Comparing Different Measures of Retention in Care Among a Cohort of Adolescents and Young Adults Living with Behaviorally-Acquired HIV.

TitleComparing Different Measures of Retention in Care Among a Cohort of Adolescents and Young Adults Living with Behaviorally-Acquired HIV.
Publication TypeJournal Article
Year of Publication2019
AuthorsSayegh CS, Wood SM, Belzer M, Dowshen NL
JournalAIDS Behav
Date Published2019 Aug 19
ISSN1573-3254
Abstract

Young people living with HIV (YLWH) have some of the lowest rates of retention in HIV care, putting them at risk for negative health outcomes. To better understand retention in care in this age group, we conducted a retrospective cohort analysis of YLWH initiating care at a multidisciplinary, adolescent-focused HIV clinic (N = 344). Retention was calculated using a variety of definitions, and relationships between different definitions were assessed. During the 1-year study period, on average YLWH missed two scheduled appointments, and attended 80% of appointments, usually at least once every 3 months. About one-quarter experienced a 6-month gap in care and about two-thirds met the Health Resources and Services Administration's retention criteria. Although most retention definitions were significantly correlated, not all were. Researchers, clinicians, and policymakers should consider the impact of varying definitions of retention, in order to optimally measure this outcome in YLWH, a key vulnerable population.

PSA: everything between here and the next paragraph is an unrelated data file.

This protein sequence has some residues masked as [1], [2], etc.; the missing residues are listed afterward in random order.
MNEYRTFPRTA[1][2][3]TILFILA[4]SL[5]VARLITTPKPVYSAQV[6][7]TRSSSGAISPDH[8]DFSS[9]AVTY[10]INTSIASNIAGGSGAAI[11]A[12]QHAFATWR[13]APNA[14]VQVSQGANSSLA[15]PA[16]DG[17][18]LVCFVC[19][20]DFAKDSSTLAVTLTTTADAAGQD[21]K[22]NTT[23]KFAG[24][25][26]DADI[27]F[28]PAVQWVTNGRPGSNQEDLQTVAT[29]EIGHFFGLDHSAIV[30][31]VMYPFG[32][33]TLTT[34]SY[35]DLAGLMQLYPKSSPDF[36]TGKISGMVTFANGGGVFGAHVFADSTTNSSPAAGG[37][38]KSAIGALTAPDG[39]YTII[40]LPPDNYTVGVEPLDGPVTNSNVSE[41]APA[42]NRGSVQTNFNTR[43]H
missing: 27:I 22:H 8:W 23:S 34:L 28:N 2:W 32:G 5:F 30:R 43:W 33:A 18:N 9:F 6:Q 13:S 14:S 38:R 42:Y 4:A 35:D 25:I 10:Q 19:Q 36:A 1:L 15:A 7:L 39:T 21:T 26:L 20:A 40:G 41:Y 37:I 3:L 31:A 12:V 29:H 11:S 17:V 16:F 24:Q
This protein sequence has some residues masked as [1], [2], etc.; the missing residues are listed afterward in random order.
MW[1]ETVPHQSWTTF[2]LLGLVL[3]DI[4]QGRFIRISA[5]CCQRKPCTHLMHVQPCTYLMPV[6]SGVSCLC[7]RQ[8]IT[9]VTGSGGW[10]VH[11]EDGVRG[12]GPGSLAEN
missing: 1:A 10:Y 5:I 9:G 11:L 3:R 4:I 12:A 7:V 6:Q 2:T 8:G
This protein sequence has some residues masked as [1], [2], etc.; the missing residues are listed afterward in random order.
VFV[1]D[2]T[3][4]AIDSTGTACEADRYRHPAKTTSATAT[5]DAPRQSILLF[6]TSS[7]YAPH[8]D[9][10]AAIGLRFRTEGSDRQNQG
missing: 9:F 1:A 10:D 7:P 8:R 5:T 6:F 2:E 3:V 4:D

DOI10.1007/s10461-019-02568-8
Alternate JournalAIDS Behav
PubMed ID31429029
Grant ListMH111341 / MH / NIMH NIH HHS / United States
MH102128 / MH / NIMH NIH HHS / United States
P30 AI 045008 / / Penn Center for AIDS Research /